PARIS -- A monthlong global operation against illegal trade in wildlife and timber has resulted in the seizure of thousands of live animals and tons of meat and, international police agency Interpol announced on Wednesday. Among those arrested were flight attendants carrying turtles in their baggage and a hunter who posted his illegal trophies on social media. Some 1,400 suspects have been identified worldwide, Interpol said.
The operation, codenamed Thunderstorm, involved police, customs, border, environment, wildlife and forestry agencies in 92 countries, the statement said.
The 1,974 seizures, worth millions of dollars, include 43 metric tons of wild meat - including bear, elephant, crocodile, whale and zebra - 1.3 tons of elephant ivory, 27,000 reptiles, almost 4,000 birds, 48 live primates, 14 big cats and the carcasses of seven bears including two polar bears.
Several tons of wood and timber were also seized.
"In this operation, these countries focused during the month of May on all sort of wildlife crimes whether they be plants, animals, timber," said Sheldon Jordan, Canada's director general of Wildlife Enforcement. "The results were spectacular."
He added that wildlife crime is the fourth largest crime by value in the world, estimated to be worth $115 billion a year.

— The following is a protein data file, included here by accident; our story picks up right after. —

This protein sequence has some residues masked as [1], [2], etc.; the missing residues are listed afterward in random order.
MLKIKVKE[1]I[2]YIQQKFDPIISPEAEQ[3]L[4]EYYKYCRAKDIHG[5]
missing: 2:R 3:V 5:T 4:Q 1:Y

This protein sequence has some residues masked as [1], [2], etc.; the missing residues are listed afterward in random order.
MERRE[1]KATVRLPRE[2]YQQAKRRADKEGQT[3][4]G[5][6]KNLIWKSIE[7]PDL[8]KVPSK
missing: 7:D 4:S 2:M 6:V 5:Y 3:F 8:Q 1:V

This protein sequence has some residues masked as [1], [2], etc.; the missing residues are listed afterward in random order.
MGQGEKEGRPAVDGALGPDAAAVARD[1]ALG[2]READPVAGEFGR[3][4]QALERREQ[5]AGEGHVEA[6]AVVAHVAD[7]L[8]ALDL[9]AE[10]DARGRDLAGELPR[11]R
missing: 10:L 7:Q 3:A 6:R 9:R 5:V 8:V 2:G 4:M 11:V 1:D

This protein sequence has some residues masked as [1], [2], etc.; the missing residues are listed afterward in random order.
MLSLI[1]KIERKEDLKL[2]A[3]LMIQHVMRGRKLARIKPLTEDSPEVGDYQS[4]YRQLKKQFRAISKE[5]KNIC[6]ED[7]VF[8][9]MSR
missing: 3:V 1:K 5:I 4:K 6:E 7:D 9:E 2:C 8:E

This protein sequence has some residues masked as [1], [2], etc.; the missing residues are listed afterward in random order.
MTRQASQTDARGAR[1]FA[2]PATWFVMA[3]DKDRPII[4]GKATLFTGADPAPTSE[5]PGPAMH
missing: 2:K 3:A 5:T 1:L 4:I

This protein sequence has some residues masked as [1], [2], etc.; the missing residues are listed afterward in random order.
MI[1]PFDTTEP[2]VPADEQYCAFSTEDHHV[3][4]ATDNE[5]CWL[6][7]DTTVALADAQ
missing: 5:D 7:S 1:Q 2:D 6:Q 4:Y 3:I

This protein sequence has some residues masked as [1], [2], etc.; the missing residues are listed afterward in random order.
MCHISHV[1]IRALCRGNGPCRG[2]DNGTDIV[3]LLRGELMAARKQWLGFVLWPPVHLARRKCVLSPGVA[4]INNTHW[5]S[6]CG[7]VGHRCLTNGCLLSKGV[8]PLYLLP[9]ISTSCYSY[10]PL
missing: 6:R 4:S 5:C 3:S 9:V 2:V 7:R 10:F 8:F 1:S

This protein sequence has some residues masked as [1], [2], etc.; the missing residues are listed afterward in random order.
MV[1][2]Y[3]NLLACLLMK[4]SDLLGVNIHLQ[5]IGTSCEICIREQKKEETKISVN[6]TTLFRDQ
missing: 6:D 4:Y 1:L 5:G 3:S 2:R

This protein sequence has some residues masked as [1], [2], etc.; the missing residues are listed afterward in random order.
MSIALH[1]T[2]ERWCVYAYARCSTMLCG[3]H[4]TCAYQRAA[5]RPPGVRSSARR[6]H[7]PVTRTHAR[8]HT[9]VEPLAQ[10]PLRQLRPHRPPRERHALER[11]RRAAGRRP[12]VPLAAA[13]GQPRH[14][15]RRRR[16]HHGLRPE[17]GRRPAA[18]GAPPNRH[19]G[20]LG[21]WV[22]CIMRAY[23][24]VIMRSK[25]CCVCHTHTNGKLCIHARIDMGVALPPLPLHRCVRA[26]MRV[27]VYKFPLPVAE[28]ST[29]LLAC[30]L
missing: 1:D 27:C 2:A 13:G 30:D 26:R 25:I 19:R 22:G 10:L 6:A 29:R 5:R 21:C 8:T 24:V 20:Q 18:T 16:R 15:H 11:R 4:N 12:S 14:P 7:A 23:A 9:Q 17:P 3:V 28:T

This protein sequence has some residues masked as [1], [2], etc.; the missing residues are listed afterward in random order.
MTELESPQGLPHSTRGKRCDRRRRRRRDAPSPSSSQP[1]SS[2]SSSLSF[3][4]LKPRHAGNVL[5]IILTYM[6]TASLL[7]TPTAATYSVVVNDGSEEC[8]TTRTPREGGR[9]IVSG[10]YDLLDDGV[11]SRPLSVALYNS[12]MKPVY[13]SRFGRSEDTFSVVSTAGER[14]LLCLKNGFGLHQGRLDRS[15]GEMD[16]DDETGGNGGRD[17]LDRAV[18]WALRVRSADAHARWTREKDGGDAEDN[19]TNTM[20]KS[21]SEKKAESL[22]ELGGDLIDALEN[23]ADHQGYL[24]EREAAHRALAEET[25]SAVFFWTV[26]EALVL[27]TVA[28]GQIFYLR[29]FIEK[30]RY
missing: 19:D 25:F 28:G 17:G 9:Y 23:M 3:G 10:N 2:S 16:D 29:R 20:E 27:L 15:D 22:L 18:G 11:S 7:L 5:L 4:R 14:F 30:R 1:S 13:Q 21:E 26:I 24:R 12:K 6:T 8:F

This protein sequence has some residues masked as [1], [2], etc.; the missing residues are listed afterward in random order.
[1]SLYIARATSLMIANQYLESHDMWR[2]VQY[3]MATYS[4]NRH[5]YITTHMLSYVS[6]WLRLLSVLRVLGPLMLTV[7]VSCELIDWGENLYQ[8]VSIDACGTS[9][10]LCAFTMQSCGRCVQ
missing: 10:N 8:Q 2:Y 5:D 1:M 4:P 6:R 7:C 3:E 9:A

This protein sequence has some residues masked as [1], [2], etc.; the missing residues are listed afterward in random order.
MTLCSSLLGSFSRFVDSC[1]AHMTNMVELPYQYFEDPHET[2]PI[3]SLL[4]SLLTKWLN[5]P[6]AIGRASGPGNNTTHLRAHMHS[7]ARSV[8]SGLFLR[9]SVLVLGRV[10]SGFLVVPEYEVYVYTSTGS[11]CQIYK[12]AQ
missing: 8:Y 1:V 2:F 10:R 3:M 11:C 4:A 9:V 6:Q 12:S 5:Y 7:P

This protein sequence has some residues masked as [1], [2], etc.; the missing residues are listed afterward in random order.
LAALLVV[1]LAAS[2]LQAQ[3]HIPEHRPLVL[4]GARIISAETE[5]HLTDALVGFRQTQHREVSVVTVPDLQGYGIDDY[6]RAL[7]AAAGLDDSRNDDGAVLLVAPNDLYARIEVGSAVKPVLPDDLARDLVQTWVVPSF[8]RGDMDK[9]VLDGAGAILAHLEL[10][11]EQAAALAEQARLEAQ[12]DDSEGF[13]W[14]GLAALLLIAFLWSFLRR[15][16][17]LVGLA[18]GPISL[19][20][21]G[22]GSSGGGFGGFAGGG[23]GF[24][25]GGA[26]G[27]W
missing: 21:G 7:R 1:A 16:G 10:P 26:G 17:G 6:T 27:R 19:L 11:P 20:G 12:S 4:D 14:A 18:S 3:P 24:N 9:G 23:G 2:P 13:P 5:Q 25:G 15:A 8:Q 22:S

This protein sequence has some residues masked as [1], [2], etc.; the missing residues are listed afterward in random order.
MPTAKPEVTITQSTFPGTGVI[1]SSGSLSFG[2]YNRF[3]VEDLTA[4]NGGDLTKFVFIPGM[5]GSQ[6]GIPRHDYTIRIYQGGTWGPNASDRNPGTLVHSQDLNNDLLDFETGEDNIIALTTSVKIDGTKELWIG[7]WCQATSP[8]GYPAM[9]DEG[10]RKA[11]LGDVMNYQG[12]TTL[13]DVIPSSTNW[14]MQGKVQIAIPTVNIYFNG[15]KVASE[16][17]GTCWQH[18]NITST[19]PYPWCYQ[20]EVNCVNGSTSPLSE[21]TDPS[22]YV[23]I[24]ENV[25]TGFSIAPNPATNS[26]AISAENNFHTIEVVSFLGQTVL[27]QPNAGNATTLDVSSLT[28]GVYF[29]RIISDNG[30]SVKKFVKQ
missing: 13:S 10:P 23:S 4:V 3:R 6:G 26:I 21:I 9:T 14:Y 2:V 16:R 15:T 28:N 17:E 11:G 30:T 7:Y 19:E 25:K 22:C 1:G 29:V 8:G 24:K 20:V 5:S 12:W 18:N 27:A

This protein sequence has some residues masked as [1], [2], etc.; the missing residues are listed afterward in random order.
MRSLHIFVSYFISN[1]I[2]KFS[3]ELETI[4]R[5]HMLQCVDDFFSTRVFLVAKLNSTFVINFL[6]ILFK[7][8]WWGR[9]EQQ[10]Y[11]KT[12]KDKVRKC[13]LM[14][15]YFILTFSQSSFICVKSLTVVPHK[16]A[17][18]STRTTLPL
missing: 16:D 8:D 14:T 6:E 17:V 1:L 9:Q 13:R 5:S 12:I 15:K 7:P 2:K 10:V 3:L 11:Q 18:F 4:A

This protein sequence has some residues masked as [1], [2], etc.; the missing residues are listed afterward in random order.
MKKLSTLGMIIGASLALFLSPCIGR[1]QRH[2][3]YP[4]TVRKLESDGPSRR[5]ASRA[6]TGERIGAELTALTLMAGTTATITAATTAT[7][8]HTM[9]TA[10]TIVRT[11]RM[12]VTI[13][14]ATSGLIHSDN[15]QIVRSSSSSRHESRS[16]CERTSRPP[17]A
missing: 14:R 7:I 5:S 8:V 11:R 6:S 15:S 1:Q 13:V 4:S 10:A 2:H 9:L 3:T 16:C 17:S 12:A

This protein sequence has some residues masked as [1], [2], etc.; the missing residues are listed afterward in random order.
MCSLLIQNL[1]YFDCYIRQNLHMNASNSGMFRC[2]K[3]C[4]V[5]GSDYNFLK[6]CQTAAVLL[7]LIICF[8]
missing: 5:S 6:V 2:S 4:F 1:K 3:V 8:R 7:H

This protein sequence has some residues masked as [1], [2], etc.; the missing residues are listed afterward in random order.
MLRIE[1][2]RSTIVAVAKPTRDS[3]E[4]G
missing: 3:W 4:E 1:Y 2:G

Interpol said two flight attendants were arrested in Los Angeles carrying live spotted turtles to Asia in personal baggage. Both suspects have been charged with smuggling protected species.
Canadian authorities intercepted a container holding 18 tons of eel meat arriving from Asia.
The operation saw 8 tons of pangolin scales seized worldwide, half of that by Vietnamese maritime authorities on board a ship arriving from Congo.
, have been brought to the brink of extinction because their scales are popular in Asian traditional medicine.
A man was arrested in Israel and awaits deportation to Thailand after his hunting photograph on social media led to the seizure of multiple wildlife items at his home, including fox, jackal and mongoose bodies.
Interpol Secretary General Juergen Stock said the operation reveals "how wildlife trafficking groups use the same routes as criminals involved in other crime areas - often hand-in-hand with tax evasion, corruption, money laundering and violent crime."
Investigative crime intelligence was gathered ahead of the operation and coordinated by Interpol and the World Customs Organization, to help target specific hotspots for action, including land and airport border points and wildlife parks.